“I never thought I’d be
cold in the Amazon,” my husband quips as he buttons up his long-sleeved shirt.
It’s August, but cool breezes keep us comfortable as our guide motors the skiff
we’re riding in towards a tributary of the Amazon River
. The weather is just
one of the pleasant surprises during our week-long adventure with tour company
|Clear reflections on an Amazon tributary|
We’re on an early
morning excursion traveling up river from where our floating hotel, on the
24-passenger La Amatista, is anchored. Along with 13 other people and two guides,
my husband and I will travel 65 miles this day deep into the protected
Pacaya-Samiria National Reserve
, the largest protected wetland reserve in the
|La Amatista, our ship, at sunset|
The headwaters of the
Amazon originate from glaciers high in the Andes Mountains
, and the section
through which we’ll travel is entirely in Peru. From there, the river flows
eastward for more than 4,000 miles before spreading across miles and surging
into the Atlantic Ocean in Brazil. Not just one river, the Amazon includes more
than 1,100 tributaries, 17 of which are over 1,000 miles long. The immensity of
this river system, largest in the world, is truly hard to comprehend.
|Riberenos fishing in the Amazon|
During our first full
day on the river our ship splits off from the main channel to a course on one
of the largest tributaries, the 300-mile Ucayali River
. From there, we board
the skiff which cuts cleanly through chocolate-colored water, passing
riberenos--river people--trolling from handmade canoes and farming rice on
muddy river ledges. Fishermen on flat rafts float down river to Iquitos, a
six-day journey, with net enclosures full of catfish they will sell in the
|Birds including parrots make their home in the rainforest.|
We soon discover why
this is a bird-watchers paradise. Thousands of species live in the protected
canopy of the rain forest. Several people on our tour really know their stuff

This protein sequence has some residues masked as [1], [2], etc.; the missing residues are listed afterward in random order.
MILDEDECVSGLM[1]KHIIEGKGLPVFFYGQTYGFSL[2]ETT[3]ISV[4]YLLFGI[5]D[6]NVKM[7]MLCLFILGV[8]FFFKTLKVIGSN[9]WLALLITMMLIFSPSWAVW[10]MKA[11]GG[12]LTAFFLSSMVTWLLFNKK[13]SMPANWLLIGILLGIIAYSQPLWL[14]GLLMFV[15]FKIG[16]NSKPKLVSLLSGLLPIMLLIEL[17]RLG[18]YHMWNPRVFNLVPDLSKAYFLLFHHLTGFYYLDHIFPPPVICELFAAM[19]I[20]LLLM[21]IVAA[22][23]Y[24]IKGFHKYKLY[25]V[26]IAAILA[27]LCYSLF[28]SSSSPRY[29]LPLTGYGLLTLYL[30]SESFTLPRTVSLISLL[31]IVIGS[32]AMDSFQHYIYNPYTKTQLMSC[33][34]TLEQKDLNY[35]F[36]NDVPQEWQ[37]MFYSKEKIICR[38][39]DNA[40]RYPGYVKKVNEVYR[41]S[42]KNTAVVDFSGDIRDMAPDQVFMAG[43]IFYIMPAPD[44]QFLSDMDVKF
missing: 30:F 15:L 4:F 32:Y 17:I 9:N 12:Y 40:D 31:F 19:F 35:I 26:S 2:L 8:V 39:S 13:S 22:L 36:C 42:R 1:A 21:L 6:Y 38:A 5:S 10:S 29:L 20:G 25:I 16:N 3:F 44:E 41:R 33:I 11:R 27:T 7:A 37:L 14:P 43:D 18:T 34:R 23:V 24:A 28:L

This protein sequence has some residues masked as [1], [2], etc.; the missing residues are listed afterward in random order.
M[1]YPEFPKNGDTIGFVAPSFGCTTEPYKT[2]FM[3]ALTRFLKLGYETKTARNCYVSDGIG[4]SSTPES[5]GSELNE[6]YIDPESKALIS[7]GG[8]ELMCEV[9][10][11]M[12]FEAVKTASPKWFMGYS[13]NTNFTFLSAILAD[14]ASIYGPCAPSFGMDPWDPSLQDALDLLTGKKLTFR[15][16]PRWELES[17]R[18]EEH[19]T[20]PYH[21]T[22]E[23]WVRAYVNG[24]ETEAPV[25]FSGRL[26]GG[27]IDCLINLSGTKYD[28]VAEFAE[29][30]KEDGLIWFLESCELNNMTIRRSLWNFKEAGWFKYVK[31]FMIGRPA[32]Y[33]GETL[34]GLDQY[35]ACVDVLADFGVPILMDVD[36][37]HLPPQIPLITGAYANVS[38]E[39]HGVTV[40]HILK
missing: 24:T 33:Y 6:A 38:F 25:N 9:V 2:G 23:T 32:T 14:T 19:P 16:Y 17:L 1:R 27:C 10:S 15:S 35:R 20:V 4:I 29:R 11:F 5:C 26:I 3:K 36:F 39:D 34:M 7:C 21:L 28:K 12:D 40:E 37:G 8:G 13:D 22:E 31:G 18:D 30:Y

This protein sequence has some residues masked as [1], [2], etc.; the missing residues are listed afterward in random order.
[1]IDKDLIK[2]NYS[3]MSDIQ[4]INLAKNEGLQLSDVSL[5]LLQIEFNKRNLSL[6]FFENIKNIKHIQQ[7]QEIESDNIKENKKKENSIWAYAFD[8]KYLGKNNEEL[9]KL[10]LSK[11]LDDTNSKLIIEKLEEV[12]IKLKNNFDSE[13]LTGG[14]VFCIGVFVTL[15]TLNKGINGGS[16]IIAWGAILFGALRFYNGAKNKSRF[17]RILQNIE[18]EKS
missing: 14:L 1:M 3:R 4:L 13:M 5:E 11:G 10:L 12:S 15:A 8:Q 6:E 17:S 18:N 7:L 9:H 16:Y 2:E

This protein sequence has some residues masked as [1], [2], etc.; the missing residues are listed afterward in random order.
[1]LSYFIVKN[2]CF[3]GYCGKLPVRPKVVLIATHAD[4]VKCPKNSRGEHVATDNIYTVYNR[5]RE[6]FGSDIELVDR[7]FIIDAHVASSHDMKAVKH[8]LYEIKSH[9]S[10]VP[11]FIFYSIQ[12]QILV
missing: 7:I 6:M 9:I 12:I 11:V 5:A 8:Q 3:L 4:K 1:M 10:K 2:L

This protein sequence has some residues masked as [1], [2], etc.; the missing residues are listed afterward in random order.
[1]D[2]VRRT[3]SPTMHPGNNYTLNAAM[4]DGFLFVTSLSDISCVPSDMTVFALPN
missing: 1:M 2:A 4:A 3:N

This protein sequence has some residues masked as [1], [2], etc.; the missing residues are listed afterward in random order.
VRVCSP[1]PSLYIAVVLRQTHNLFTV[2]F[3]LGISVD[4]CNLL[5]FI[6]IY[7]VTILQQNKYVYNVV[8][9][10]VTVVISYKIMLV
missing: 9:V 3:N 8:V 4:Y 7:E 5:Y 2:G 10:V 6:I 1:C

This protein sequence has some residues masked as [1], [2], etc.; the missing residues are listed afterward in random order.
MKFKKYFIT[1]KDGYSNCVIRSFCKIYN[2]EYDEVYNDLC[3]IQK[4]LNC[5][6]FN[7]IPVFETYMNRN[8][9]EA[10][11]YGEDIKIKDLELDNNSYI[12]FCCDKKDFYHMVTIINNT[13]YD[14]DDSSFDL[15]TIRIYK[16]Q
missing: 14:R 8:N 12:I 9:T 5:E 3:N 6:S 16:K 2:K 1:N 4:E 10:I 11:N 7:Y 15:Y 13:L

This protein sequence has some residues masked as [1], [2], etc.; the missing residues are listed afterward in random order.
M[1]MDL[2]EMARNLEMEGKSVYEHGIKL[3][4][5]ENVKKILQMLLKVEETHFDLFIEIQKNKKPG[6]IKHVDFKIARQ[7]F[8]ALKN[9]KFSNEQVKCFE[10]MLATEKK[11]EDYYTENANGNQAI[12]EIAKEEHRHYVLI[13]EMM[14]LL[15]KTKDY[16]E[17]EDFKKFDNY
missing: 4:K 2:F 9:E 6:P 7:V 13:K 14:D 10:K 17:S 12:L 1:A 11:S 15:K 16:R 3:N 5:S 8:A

and identify dozens of birds including snowy egrets, puffins, king birds, great
black hawks, white-winged swallows, terns, and more. To me the birds are simply
“the brown one” or “the yellow-beaked one.” We’re amused when Johnny, one of
our native guides, excitedly exclaims, “Oh my god, I think I’m going to die!”
as he spies a rare bird species.
|Sunset on the Amazon River|
Twice a day naturalist
guides take guests on excursions to visit local villages, swim in the Amazon,
search for wildlife, fish for piranhas, or trek in the jungle. Even though
we’re in a primitive area we’re not really roughing it. The crew provides daily
meals and laundry service as well as nightly entertainment. The observation
deck is a fine place to relax and visit with other guests as we take in
stunning scenery of this great wilderness region.
|Our crew entertained us with Peruvian music.|
|Breakfast onboard the skiff|
One morning we leave
early on a sunrise cruise. When the skiffs come to a section of flat water the
guides serve a full breakfast in style on china plates and lace placemats.
Above us on the bank, graceful blue and yellow macaws provide an unforgettable show
as they flit from tree to tree in a mating ritual.
In the afternoon we
travel back into the Reserve on the Pacaya River, a branch off the Ucayali.
Sustainable living practices—hunting and fishing for personal use—are allowed
for the thousands of people who live in and around the Reserve, mostly in
small, isolated communities. These riberenos live as their ancestors did, unaffected
by modern lifestyles.
Photos by Larry and Beverly Burmeier